PSKOV, Russia (BNO NEWS) — An Estonian journalist working for Estonian Public Broadcasting (ERR) was arrested in northwestern Russia on Thursday for allegedly filming without special permission from the Foreign Ministry, the broadcaster reported.
ERR correspondent Igor Taro was arrested in Pskov Oblast after interviewing a regional campaign representative for Prime Minister Vladimir Putin, who is participating in Sunday’s presidential election and is expected to win despite widespread protests to demand free elections. He had also interviewed community members and a local representative of the Communist Party.
Taro, who was filming a report for ERR’s Eesti Television (ETV), was working with a valid journalist visa which he had previously used. However, during campaigns ahead of elections in Russia, foreign journalists are required to apply for special permission from the Foreign Ministry.
ERR reported that police interrogated Taro for about three hours after which he was charged with “illegal filming in foreign territory” and released. He was taken to the Estonian consulate and is scheduled to appear in court on late Friday morning, the broadcaster said.
Taro said he does not believe the filmed footage contains sensitive material, but police officers nonetheless confiscated his camera and memory card. Police said the equipment would be returned to Taro after the material has been deleted from the memory card.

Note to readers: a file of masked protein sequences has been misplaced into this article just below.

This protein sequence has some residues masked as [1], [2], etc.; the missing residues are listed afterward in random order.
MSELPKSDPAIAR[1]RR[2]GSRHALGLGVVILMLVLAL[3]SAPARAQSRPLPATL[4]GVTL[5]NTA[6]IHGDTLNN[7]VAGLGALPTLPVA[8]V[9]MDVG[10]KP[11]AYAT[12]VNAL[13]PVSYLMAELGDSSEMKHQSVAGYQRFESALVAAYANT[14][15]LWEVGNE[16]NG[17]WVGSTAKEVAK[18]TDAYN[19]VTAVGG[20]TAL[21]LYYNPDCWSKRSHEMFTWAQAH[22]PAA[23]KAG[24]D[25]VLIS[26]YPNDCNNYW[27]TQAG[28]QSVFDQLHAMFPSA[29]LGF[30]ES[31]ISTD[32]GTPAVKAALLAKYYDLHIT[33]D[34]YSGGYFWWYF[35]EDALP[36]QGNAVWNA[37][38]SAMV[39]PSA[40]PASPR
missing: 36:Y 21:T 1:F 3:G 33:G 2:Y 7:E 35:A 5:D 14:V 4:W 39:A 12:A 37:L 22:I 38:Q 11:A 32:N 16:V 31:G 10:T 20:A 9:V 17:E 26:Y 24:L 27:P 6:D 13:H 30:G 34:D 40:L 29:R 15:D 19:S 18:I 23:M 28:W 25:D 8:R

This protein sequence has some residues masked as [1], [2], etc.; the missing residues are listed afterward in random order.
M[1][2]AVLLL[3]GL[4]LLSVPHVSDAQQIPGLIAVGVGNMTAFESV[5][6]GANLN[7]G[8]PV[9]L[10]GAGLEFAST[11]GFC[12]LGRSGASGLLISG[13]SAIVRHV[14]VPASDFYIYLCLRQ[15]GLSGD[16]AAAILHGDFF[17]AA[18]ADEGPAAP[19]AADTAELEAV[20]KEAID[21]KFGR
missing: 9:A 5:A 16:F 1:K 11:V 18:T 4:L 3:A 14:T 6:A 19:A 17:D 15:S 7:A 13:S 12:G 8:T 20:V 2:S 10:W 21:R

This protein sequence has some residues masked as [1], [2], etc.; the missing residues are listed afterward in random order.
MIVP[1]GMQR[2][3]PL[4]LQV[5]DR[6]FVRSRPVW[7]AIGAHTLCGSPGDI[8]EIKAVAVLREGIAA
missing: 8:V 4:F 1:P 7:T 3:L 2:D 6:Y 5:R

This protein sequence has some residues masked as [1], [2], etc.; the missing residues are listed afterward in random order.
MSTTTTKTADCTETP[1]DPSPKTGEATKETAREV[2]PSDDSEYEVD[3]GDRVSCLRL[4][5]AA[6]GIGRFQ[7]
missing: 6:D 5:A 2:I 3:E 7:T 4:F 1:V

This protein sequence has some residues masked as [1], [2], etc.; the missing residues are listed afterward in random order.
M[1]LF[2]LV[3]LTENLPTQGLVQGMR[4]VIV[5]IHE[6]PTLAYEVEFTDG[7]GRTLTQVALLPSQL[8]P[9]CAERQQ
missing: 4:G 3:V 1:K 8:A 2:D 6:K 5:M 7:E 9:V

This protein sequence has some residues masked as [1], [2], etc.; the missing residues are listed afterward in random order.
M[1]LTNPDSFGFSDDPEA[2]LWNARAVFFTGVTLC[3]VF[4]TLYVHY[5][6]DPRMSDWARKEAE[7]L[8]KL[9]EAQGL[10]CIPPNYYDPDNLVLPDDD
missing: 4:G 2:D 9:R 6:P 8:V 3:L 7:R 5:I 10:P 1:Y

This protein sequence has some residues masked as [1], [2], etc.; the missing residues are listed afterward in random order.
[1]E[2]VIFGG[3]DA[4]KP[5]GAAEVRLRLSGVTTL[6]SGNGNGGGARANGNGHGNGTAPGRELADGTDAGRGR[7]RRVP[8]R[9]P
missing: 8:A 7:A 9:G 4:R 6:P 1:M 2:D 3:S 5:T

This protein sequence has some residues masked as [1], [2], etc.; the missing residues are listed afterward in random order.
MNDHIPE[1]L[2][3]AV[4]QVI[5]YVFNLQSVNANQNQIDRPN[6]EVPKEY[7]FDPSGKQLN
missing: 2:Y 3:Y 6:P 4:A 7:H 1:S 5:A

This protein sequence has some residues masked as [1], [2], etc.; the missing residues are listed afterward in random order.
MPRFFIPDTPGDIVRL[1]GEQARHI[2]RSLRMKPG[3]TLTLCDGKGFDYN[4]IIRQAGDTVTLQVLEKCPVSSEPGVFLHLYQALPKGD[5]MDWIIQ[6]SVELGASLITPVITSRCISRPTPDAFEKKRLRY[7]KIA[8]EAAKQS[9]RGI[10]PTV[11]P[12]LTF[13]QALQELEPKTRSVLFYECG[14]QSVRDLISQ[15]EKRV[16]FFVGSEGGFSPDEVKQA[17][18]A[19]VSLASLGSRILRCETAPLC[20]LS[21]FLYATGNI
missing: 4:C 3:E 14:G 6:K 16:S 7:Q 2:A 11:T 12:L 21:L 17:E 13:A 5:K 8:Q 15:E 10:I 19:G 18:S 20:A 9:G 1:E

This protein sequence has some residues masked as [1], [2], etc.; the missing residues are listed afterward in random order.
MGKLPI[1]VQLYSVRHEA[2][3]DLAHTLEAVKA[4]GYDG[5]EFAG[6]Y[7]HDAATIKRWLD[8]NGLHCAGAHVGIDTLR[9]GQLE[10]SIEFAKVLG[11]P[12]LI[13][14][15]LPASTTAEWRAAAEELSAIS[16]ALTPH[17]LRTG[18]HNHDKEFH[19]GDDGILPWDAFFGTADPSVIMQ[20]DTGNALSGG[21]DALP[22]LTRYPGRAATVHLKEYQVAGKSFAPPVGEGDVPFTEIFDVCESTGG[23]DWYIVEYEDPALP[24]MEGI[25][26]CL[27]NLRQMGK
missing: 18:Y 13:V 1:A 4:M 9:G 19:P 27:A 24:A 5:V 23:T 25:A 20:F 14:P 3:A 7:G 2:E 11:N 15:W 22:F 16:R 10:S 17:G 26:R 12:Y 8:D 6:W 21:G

“Can you imagine a situation in which, during the Estonian presidential election, a Russian journalist would be arrested and his or her equipment confiscated?” said ETV news chief Urmet Kook, as quoted by ERR. Kook said the incident demonstrates that Russian authorities fear objective media coverage of the presidential election.
Last month, tens of thousands of protesters gathered in downtown Moscow to express their opposition to Putin’s expected return to the Kremlin. A crowd, estimated at approximately 120,000 by organizers but given as a little over 35,000 by police, chanted slogans against Putin, who was barred by the Constitution from standing for a third consecutive term in 2008 and handed over power to his hand-picked successor Dmitry Medvedev.
Rallies also took place in about 30 other Russian cities. Police estimated that 5,000 people rallied against Putin in St. Petersburg, but local organizers put the number at more than 20,000. Russian news agencies said police figures of the number of protesters were believed to be false.
State-run pollster VTSIOM said last month that support for Putin is at 52 percent, with Communist Party leader Gennady Zyuganov and Liberal Democratic party head Vladimir Zhirinovsky tying for second with 8 percent. A poll by the independent Levada Center, however, said that a mere 49 percent of Russians believe the elections will be fair.
On December 4, Russia held parliamentary elections which many Russian voters and international observers said were marred by large-scale fraud. The ruling United Russia party won more votes than any of the other three parties, but it still suffered a significant drop from the two-thirds constitutional majority it had enjoyed for the past four years.
Throughout December, huge demonstrations took place across the country to criticize the elections which they claim were rigged in favor of Vladimir Putin’s governing United Russia party. Some of the demonstrations were the largest since the fall of the Soviet Union.